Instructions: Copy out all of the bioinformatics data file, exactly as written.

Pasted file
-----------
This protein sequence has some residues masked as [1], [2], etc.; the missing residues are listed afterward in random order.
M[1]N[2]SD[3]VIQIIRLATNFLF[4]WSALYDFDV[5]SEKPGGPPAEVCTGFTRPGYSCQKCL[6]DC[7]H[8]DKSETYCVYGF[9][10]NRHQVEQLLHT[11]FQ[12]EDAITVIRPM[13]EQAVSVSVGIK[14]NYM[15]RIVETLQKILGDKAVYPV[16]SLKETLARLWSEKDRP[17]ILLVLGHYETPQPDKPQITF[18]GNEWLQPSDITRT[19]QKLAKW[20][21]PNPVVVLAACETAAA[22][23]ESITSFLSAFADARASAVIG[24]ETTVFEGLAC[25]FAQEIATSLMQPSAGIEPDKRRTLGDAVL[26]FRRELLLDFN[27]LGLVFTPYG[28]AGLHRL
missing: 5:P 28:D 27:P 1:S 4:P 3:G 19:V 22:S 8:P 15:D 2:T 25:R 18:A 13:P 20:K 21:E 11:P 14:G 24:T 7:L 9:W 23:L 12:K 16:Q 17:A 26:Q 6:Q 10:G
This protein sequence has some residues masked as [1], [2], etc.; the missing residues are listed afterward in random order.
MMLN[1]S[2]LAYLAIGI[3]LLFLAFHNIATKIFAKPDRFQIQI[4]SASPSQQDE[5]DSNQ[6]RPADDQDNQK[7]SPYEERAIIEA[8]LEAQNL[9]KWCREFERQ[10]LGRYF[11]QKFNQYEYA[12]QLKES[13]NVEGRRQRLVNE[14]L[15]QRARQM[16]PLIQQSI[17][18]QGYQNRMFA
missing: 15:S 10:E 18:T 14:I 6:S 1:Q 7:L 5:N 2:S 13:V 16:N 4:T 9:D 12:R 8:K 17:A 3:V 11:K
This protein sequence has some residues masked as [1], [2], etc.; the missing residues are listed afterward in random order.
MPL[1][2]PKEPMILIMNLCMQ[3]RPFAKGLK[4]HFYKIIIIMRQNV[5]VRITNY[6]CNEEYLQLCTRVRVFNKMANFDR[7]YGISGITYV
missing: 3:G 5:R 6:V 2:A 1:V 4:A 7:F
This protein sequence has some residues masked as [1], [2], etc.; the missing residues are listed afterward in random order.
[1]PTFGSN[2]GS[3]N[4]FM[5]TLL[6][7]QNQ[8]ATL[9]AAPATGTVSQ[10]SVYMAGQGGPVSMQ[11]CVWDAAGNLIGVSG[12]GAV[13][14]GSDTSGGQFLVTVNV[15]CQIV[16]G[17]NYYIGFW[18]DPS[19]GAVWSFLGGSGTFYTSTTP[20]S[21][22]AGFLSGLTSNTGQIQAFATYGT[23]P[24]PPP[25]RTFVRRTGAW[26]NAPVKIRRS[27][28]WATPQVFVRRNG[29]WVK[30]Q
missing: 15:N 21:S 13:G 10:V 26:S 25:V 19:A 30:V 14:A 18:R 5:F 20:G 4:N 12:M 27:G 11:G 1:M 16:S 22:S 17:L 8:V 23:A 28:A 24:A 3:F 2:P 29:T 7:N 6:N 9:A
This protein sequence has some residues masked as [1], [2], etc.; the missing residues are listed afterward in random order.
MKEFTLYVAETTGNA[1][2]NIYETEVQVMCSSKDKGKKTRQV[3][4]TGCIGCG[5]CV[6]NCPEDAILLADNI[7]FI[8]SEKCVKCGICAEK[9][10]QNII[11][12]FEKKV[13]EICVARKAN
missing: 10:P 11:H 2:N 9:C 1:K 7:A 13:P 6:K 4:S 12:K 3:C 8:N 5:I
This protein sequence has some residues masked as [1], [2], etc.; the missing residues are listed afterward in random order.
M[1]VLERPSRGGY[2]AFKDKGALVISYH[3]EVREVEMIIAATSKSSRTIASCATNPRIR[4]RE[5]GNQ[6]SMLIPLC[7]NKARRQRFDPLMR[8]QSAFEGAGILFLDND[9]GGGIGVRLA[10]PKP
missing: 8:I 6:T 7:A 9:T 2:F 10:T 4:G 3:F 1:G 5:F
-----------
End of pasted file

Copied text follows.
This protein sequence has some residues masked as [1], [2], etc.; the missing residues are listed afterward in random order.
M[1]N[2]SD[3]VIQIIRLATNFLF[4]WSALYDFDV[5]SEKPGGPPAEVCTGFTRPGYSCQKCL[6]DC[7]H[8]DKSETYCVYGF[9][10]NRHQVEQLLHT[11]FQ[12]EDAITVIRPM[13]EQAVSVSVGIK[14]NYM[15]RIVETLQKILGDKAVYPV[16]SLKETLARLWSEKDRP[17]ILLVLGHYETPQPDKPQITF[18]GNEWLQPSDITRT[19]QKLAKW[20][21]PNPVVVLAACETAAA[22][23]ESITSFLSAFADARASAVIG[24]ETTVFEGLAC[25]FAQEIATSLMQPSAGIEPDKRRTLGDAVL[26]FRRELLLDFN[27]LGLVFTPYG[28]AGLHRL
missing: 5:P 28:D 27:P 1:S 4:P 3:G 19:V 22:S 8:P 15:D 2:T 25:R 18:A 13:P 20:K 21:E 11:P 14:G 24:T 7:L 9:W 23:L 12:K 16:Q 17:A 26:Q 6:Q 10:G
This protein sequence has some residues masked as [1], [2], etc.; the missing residues are listed afterward in random order.
MMLN[1]S[2]LAYLAIGI[3]LLFLAFHNIATKIFAKPDRFQIQI[4]SASPSQQDE[5]DSNQ[6]RPADDQDNQK[7]SPYEERAIIEA[8]LEAQNL[9]KWCREFERQ[10]LGRYF[11]QKFNQYEYA[12]QLKES[13]NVEGRRQRLVNE[14]L[15]QRARQM[16]PLIQQSI[17][18]QGYQNRMFA
missing: 15:S 10:E 18:T 14:I 6:S 1:Q 7:L 5:N 2:S 13:V 16:N 4:T 9:D 12:R 8:K 17:A 3:V 11:K
This protein sequence has some residues masked as [1], [2], etc.; the missing residues are listed afterward in random order.
MPL[1][2]PKEPMILIMNLCMQ[3]RPFAKGLK[4]HFYKIIIIMRQNV[5]VRITNY[6]CNEEYLQLCTRVRVFNKMANFDR[7]YGISGITYV
missing: 3:G 5:R 6:V 2:A 1:V 4:A 7:F
This protein sequence has some residues masked as [1], [2], etc.; the missing residues are listed afterward in random order.
[1]PTFGSN[2]GS[3]N[4]FM[5]TLL[6][7]QNQ[8]ATL[9]AAPATGTVSQ[10]SVYMAGQGGPVSMQ[11]CVWDAAGNLIGVSG[12]GAV[13][14]GSDTSGGQFLVTVNV[15]CQIV[16]G[17]NYYIGFW[18]DPS[19]GAVWSFLGGSGTFYTSTTP[20]S[21][22]AGFLSGLTSNTGQIQAFATYGT[23]P[24]PPP[25]RTFVRRTGAW[26]NAPVKIRRS[27][28]WATPQVFVRRNG[29]WVK[30]Q
missing: 15:N 21:S 13:G 10:V 26:S 25:V 19:A 30:V 14:A 18:R 5:F 20:G 4:N 12:M 27:G 11:G 1:M 16:S 22:S 17:L 8:V 23:A 28:A 24:A 3:F 2:P 29:T 7:N 6:N 9:A
This protein sequence has some residues masked as [1], [2], etc.; the missing residues are listed afterward in random order.
MKEFTLYVAETTGNA[1][2]NIYETEVQVMCSSKDKGKKTRQV[3][4]TGCIGCG[5]CV[6]NCPEDAILLADNI[7]FI[8]SEKCVKCGICAEK[9][10]QNII[11][12]FEKKV[13]EICVARKAN
missing: 10:P 11:H 2:N 9:C 1:K 7:A 13:P 6:K 4:S 12:K 3:C 8:N 5:I
This protein sequence has some residues masked as [1], [2], etc.; the missing residues are listed afterward in random order.
M[1]VLERPSRGGY[2]AFKDKGALVISYH[3]EVREVEMIIAATSKSSRTIASCATNPRIR[4]RE[5]GNQ[6]SMLIPLC[7]NKARRQRFDPLMR[8]QSAFEGAGILFLDND[9]GGGIGVRLA[10]PKP
missing: 8:I 6:T 7:A 9:T 2:F 10:T 4:G 3:F 1:G 5:F